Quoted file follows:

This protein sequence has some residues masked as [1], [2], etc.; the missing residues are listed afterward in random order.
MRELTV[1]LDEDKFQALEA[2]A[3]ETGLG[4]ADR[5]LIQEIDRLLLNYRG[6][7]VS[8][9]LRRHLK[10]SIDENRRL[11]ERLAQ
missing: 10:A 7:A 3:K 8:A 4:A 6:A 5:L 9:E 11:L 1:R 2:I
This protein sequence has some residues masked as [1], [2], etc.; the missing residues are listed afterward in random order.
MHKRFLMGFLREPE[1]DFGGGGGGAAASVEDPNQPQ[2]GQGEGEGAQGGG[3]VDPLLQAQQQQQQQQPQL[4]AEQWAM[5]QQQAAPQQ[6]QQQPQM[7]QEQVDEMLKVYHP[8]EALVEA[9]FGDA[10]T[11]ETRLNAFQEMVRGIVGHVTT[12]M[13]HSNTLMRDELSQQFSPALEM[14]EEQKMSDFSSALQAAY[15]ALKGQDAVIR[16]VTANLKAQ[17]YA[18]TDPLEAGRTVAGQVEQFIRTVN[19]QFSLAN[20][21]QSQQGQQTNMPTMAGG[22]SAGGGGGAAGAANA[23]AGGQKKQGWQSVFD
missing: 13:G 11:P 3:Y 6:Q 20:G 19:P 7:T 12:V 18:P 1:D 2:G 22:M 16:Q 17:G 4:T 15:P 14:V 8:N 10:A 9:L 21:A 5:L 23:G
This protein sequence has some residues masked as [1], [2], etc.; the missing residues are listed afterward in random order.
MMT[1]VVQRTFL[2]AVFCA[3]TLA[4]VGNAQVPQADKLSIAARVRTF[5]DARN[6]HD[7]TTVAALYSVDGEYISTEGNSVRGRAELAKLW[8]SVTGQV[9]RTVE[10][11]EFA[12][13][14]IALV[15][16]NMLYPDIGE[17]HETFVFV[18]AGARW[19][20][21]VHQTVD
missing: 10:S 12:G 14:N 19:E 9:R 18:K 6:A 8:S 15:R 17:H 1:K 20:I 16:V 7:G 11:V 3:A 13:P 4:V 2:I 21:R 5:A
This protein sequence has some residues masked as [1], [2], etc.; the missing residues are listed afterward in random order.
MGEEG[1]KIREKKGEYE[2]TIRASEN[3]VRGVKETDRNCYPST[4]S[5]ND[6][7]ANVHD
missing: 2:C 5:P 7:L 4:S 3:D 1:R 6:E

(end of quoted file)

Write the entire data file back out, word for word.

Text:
This protein sequence has some residues masked as [1], [2], etc.; the missing residues are listed afterward in random order.
MRELTV[1]LDEDKFQALEA[2]A[3]ETGLG[4]ADR[5]LIQEIDRLLLNYRG[6][7]VS[8][9]LRRHLK[10]SIDENRRL[11]ERLAQ
missing: 10:A 7:A 3:K 8:A 4:A 6:A 5:L 9:E 11:L 1:R 2:I
This protein sequence has some residues masked as [1], [2], etc.; the missing residues are listed afterward in random order.
MHKRFLMGFLREPE[1]DFGGGGGGAAASVEDPNQPQ[2]GQGEGEGAQGGG[3]VDPLLQAQQQQQQQQPQL[4]AEQWAM[5]QQQAAPQQ[6]QQQPQM[7]QEQVDEMLKVYHP[8]EALVEA[9]FGDA[10]T[11]ETRLNAFQEMVRGIVGHVTT[12]M[13]HSNTLMRDELSQQFSPALEM[14]EEQKMSDFSSALQAAY[15]ALKGQDAVIR[16]VTANLKAQ[17]YA[18]TDPLEAGRTVAGQVEQFIRTVN[19]QFSLAN[20][21]QSQQGQQTNMPTMAGG[22]SAGGGGGAAGAANA[23]AGGQKKQGWQSVFD
missing: 13:G 11:P 3:Y 6:Q 20:G 19:P 7:T 12:V 18:P 1:D 2:G 22:M 16:Q 17:G 4:T 15:P 14:V 8:N 10:A 9:L 21:A 5:L 23:G
This protein sequence has some residues masked as [1], [2], etc.; the missing residues are listed afterward in random order.
MMT[1]VVQRTFL[2]AVFCA[3]TLA[4]VGNAQVPQADKLSIAARVRTF[5]DARN[6]HD[7]TTVAALYSVDGEYISTEGNSVRGRAELAKLW[8]SVTGQV[9]RTVE[10][11]EFA[12][13][14]IALV[15][16]NMLYPDIGE[17]HETFVFV[18]AGARW[19][20][21]VHQTVD
missing: 10:S 12:G 14:N 19:E 9:R 18:K 6:A 8:S 15:R 17:H 1:K 20:I 16:V 7:G 11:V 3:A 13:P 4:V 2:I 21:R 5:A
This protein sequence has some residues masked as [1], [2], etc.; the missing residues are listed afterward in random order.
MGEEG[1]KIREKKGEYE[2]TIRASEN[3]VRGVKETDRNCYPST[4]S[5]ND[6][7]ANVHD
missing: 2:C 5:P 7:L 4:S 3:D 1:R 6:E